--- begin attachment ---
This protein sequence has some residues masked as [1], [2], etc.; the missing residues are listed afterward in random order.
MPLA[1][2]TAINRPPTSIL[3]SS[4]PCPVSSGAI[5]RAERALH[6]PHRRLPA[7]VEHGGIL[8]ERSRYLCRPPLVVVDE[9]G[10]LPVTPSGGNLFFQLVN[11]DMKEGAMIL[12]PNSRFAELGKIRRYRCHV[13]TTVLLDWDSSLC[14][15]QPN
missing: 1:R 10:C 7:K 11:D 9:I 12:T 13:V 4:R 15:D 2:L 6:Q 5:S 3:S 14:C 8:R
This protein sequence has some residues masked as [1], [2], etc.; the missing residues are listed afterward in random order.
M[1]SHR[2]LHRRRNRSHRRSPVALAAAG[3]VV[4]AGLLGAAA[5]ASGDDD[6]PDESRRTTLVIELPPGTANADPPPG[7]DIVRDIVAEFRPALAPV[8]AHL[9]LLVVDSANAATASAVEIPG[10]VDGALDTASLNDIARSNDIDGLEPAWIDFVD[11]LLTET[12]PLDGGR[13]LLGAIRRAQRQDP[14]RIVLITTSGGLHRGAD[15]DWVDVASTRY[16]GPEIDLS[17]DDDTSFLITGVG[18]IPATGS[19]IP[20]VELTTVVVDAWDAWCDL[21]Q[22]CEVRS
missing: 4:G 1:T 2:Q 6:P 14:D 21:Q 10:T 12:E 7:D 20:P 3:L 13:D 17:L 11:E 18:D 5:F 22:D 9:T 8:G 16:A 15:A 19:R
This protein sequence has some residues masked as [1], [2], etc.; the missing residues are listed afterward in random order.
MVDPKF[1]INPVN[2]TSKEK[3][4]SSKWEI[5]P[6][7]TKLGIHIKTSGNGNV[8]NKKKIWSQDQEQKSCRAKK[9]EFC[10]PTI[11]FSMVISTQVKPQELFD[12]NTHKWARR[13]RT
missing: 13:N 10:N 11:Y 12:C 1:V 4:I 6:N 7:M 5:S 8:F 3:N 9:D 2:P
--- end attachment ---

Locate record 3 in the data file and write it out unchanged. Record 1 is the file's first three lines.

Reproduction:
This protein sequence has some residues masked as [1], [2], etc.; the missing residues are listed afterward in random order.
MVDPKF[1]INPVN[2]TSKEK[3][4]SSKWEI[5]P[6][7]TKLGIHIKTSGNGNV[8]NKKKIWSQDQEQKSCRAKK[9]EFC[10]PTI[11]FSMVISTQVKPQELFD[12]NTHKWARR[13]RT
missing: 13:N 10:N 11:Y 12:C 1:V 4:I 6:N 7:M 5:S 8:F 3:N 9:D 2:P